Three years ago, technology was going to transform higher education. What happened?
Over the course of a few months in early 2012, leading scientists from Harvard, Stanford and M.I.T. started three companies to provide Massive Open Online Courses, or MOOCs, to anyone in the world with an Internet connection. The courses were free. Millions of students signed up. Pundits called it a revolution.
But today, enrollment in traditional colleges remains robust, and undergraduates are paying higher tuition and taking out larger loans than ever before. Universities do not seem poised to join travel agents and video stores on the ash heap of history — at least, not yet.
The failure of MOOCs to disrupt higher education has nothing to do with the quality of the courses themselves, many of which are quite good and getting better. Colleges are holding technology at bay because the only thing MOOCs provide is access to world-class professors at an unbeatable price. What they don’t offer are official college degrees, the kind that can get you a job. And that, it turns out, is mostly what college students are paying for.
Now information technology is poised to transform college degrees. When that happens, the economic foundations beneath the academy will truly begin to tremble.
Traditional college degrees represent several different kinds of information. Elite universities run admissions tournaments as a way of identifying the best and the brightest. That, in itself, is valuable data. It’s why “Harvard dropout” and “Harvard graduate” tell the job market almost exactly the same thing: “This person was good enough to get into Harvard.”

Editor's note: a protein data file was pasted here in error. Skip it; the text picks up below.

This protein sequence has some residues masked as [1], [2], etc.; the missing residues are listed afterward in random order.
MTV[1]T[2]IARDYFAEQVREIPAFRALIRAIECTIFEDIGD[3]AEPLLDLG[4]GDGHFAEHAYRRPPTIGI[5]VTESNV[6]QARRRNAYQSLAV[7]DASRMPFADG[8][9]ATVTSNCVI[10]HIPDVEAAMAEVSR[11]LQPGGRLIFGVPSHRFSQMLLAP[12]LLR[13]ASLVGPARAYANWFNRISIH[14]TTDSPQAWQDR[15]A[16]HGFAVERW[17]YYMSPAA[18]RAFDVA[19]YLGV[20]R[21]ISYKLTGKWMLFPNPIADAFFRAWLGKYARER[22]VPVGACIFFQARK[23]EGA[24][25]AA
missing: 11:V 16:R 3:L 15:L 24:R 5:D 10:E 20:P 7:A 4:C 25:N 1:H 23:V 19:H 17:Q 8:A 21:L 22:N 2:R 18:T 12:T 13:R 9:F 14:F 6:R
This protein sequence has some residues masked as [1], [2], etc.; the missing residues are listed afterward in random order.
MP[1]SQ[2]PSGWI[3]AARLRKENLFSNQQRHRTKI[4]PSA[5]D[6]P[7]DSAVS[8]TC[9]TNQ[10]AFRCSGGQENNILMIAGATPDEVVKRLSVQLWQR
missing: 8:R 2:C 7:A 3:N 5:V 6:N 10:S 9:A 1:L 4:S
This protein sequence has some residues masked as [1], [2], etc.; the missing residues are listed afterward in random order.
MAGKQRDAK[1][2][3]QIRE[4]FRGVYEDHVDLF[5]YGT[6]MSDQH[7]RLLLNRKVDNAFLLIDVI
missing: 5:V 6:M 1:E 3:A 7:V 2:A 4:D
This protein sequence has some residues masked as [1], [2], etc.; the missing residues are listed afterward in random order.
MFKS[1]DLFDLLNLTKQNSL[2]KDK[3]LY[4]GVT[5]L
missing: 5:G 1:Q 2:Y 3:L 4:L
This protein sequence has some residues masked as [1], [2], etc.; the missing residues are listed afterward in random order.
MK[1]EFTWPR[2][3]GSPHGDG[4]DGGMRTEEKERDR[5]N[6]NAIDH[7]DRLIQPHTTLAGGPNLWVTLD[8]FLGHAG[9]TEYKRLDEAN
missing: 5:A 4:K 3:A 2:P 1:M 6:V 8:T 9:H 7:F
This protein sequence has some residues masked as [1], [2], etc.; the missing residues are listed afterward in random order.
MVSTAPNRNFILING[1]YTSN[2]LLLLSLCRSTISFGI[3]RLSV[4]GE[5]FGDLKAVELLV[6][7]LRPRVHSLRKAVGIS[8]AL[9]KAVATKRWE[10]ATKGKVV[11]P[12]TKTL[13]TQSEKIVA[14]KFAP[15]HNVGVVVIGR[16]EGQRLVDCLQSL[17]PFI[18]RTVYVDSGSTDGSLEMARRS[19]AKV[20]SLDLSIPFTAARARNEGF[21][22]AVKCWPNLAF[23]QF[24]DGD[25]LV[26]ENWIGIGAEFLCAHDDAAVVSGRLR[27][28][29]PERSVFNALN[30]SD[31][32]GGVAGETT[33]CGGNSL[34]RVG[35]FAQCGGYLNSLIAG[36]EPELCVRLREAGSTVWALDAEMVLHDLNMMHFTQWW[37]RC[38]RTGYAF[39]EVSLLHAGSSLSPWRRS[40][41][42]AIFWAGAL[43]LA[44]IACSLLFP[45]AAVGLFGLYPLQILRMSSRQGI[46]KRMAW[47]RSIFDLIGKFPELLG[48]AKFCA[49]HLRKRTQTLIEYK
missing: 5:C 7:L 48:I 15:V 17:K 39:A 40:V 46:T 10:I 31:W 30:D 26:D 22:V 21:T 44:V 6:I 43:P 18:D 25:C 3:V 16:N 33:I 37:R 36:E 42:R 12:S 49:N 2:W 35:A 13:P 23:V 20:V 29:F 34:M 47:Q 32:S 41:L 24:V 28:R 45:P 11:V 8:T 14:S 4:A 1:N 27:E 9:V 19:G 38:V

Degrees give meaning and structure to collections of college courses. A bachelor’s degree signifies more than just 120 college credits. To graduate, students need a certain number of upper- and lower-division credits, a major and perhaps a sprinkling of courses in the sciences and humanities.
College degrees are also required to get graduate degrees. It didn’t used to be that way. Back in the 19th century, people interested in practicing law could enroll directly in law school. When Charles Eliot became president of Harvard in 1869, he set to work making bachelor’s degrees a prerequisite for admission to Harvard’s graduate and professional schools. Other colleges followed suit, and by the turn of the century a large and captive market for their educational services had been created.
Most important, traditional college degrees are deeply embedded in government regulation and standard human resources practice. It doesn’t matter how good a teacher you are — if you don’t have a bachelor’s degree, it’s illegal for a public school to hire you. Private-sector employers often use college degrees as a cheap and easy way to select for certain basic attributes, mostly the discipline and wherewithal necessary to earn 120 college credits.